Current node module 320 stores the current state (as represented by a node in a finite state machine) of each of the CE devices. In an embodiment, current node module 320 stores a single identifier that identifies a node in a finite state machine. Transition command module 330 includes transition commands generated by the transition initialization module for transitioning from one node to another node in the finite state machine. Transition initialization module 340 identifies CE device configurations for all useful user experiences and defines the transition commands between user experiences. In an embodiment, transition initialization module 340 can exist outside transition-based controller 250. For example, transition initialization module 340 can reside on a user's computer or on a server and be accessible via a web interface that provides a download of the state machine. Error module 350 allows a user to re-sync the settings of CE devices with the current state for the node stored in current node module 320, if they get out of sync.
Note that current node module 320 does not store device settings or state information since the system is not designed to use such information. In embodiments, current node module 320 may store annotation information (e.g., “DVD should be on.”). Alternatively, current node module 320 may store no annotation data. In either case, the user may be provided with the opportunity to power devices and set inputs without affecting any state transitions in the event that corrections must be made to ensure that the real state of the devices matches up with the needs of the current experience. This will be required if the system is susceptible to transmission errors or losses (e.g., an IR signal is blocked). The concept is that a user would naturally set the devices to a state that reflects the current activity that he wanted.
Transceiver 360 exchanges information between transition-based controller 250 and the control logic 210. Controller 310 is coupled to current node module 320, transition command module 330, initialization module 340, error module 350 and transceiver 360 and controls their operation.
As will be appreciated by persons skilled in the relevant art(s) based on the teachings provided herein, transition-based controller 250 may be readily implemented in hardware, software, or as combination of hardware and software.
To help illustrate the operation of remote control unit 200,
Method 500 begins in step 510. In step 510 each of the CE devices within a user area are identified. Identification can occur either explicitly by the user or by automatic discovery of the devices (e.g., via a network query or broadcast, such as with Universal Plug & Play—UPnP—devices). In an embodiment, initialization module 340 implements step 510. To define transitions between the nodes, initialization module 340 has to first identify all the CE devices within the user's environment (e.g., Sharp Aquos TV and Panasonic DVD-A120 DVD player), the desired user experiences (including “all off” and “watch DVD”), and the control behaviors (i.e. metadata) of each device (e.g., what commands does it take to change the input of a TV from tuner to DVD?). In an embodiment, the control information may be stored in a database (not illustrated) that describes device control, including, for example, IR codes.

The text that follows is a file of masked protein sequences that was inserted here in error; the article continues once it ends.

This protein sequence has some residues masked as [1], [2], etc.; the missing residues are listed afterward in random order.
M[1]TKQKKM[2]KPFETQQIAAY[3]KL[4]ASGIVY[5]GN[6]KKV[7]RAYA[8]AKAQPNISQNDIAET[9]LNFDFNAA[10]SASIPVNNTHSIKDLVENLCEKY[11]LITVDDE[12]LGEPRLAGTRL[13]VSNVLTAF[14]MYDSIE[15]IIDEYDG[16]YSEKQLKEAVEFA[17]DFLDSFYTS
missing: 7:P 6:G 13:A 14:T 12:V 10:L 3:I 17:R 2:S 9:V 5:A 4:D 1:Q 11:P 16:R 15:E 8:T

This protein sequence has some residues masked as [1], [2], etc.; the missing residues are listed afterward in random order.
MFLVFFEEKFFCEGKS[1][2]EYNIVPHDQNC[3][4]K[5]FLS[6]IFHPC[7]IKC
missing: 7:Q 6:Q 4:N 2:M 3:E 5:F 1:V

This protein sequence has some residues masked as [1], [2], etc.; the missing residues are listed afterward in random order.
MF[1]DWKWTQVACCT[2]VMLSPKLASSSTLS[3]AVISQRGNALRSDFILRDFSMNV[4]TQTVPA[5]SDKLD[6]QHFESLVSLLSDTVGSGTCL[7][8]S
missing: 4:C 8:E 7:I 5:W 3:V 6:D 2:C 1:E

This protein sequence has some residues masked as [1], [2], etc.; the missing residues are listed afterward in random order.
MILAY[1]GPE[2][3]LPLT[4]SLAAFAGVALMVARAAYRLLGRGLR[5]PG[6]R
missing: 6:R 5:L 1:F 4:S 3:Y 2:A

Remote control unit 200 accomplishes this through input from the user via a set-up process (see, e.g., the detailed description set forth in commonly owned and co-pending U.S. patent application Ser. No. 11/042,178, entitled “Method, System, and Computer Program Product for Set-up of Multi-Device Control,” which is incorporated herein in its entirety) and through access to a database of metadata and other device-specific control data (see, e.g., commonly owned and co-pending U.S. patent application Ser. No. 10/783,017, entitled “Device Control System, Method, and Apparatus,” which is incorporated herein in its entirety). For purposes of the present example, and not by limitation, the system implements the following rule from information it obtained from the user during the set-up process: On a transition between any two states, A and B, if a device is used in A and is not needed in B, then it is shut off.